In [19]:
df.reindex(['a','b','c','d','e'], fill_value=0)
# Guess why the df['one']['d'] was not filled with 0 ?
Out[19]:
one two
a 1.0 1.0
b 2.0 2.0
c 3.0 3.0
d NaN 4.0
e 0.0 0.0

For ordered data like time series, it may be desirable to do some interpolation or filling of values when reindexing. The method option allows us to do this, using a method such as ffill which forward fills the values:

In [20]:
df.reindex(['a','b','c','d','e'], method='ffill')
Out[20]:
one two
a 1.0 1.0
b 2.0 2.0
c 3.0 3.0
d NaN 4.0
e NaN 4.0

There are basically two different types of method (interpolation) options:

Method Description
ffill or pad Fill (or carry) values forward
bfill or backfill Fill (or carry) values backward

Reindexing has following arguments:

Argument Description
index New sequence to use as index. Can be Index instance or any other sequence-like Python data structure. An Index will be used exactly as is without any copying
method Interpolation (fill) method, see above table for options.
fill_value Substitute value to use when introducing missing data by reindexing.
limit When forward- or backfilling, maximum size gap to fill
level Match simple Index on level of MultiIndex, otherwise select subset of
copy Do not copy underlying data if new index is equivalent to old index. True by default (i.e. always copy data)

Dropping Entries

Dropping one or more entries from an axis is easy if you have an index array or list without those entries.

In [21]:
# Drop row c and row a
df.drop(['c', 'a'])
Out[21]:
one two
b 2.0 2.0
d NaN 4.0
In [24]:
# Drop column two
df.drop(['two'], axis=1)
Out[24]:
one
a 1.0
b 2.0
c 3.0
d NaN

Indexing, selection, Sorting and filtering

Series indexing works analogously to NumPy array indexing, except you can use the Series’s index values instead of only integers.

In [27]:
print("Dataframe: \n",df)
# Slicing and selecting only column `one` for row 0 and row 4
df['one'][['a', 'd']]
Dataframe: 
    one  two
a  1.0  1.0
b  2.0  2.0
c  3.0  3.0
d  NaN  4.0
Out[27]:
a    1.0
d    NaN
Name: one, dtype: float64
In [28]:
# Slicing df from row b to row 4 for column `one`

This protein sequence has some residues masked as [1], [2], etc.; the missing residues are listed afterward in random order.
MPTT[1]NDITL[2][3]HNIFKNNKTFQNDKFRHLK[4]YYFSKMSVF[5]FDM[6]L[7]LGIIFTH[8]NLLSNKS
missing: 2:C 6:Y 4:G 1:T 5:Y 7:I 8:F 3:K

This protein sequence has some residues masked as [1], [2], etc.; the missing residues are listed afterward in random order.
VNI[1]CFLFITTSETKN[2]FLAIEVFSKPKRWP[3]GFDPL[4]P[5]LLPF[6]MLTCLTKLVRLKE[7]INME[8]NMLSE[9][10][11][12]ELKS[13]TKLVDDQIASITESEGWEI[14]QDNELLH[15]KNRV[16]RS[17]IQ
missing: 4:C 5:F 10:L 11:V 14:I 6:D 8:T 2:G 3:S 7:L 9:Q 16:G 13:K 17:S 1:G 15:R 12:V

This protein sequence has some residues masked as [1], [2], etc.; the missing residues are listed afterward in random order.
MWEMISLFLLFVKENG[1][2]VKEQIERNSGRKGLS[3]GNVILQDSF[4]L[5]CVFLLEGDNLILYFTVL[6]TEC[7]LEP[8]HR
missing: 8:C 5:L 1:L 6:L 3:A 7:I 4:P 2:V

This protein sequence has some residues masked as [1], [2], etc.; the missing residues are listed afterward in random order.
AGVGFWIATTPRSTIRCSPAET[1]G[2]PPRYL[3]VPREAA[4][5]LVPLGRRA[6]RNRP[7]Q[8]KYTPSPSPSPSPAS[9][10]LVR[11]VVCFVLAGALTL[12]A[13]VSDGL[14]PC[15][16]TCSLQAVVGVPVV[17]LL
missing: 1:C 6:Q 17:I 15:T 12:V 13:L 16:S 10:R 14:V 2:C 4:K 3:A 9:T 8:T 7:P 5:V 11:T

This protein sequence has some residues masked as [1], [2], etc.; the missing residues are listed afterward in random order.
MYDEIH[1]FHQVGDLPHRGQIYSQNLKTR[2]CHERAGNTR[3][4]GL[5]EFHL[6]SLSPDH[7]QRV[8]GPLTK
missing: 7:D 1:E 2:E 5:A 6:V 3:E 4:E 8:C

df['one']['b':'d']
Out[28]:
b    2.0
c    3.0
d    NaN
Name: one, dtype: float64

If you observe the above command (and the one above it), you will see that slicing with labels behaves differently than normal Python slicing in that the endpoint is inclusive.

For DataFrame label-indexing on the rows, there is a special indexing field ix (or loc). It enables you to select a subset of the rows and columns from a DataFrame with NumPy- like notation plus axis labels. It is a less verbose way to do the reindexing.

In [31]:
df.ix[['a','c'],['one']]
Out[31]:
one
a 1.0
c 3.0
In [32]:
df.loc[['a', 'c'], ['one']]
Out[32]:
one
a 1.0
c 3.0
In [33]:
df.ix[df.one > 1]
Out[33]:
one two
b 2.0 2.0
c 3.0 3.0

There are many ways to select and rearrange the data contained in a pandas object. Some indexing options can be seen in below table:

Indexing Type Description
df[val] Select single column or sequence of columns from the DataFrame. Special case con- veniences: boolean array (filter rows), slice (slice rows), or boolean DataFrame (set values based on some criterion).
df.ix[val] Selects single row of subset of rows from the DataFrame.
df.ix[:, val] Selects single column of subset of columns.
df.ix[val1, val2] Select both rows and columns.
reindex method Conform one or more axes to new indexes.
xs method Select single row or column as a Series by label.
icol, irowmethods Select single column or row, respectively, as a Series by integer location.
get_value, set_value methods Select single value by row and column label.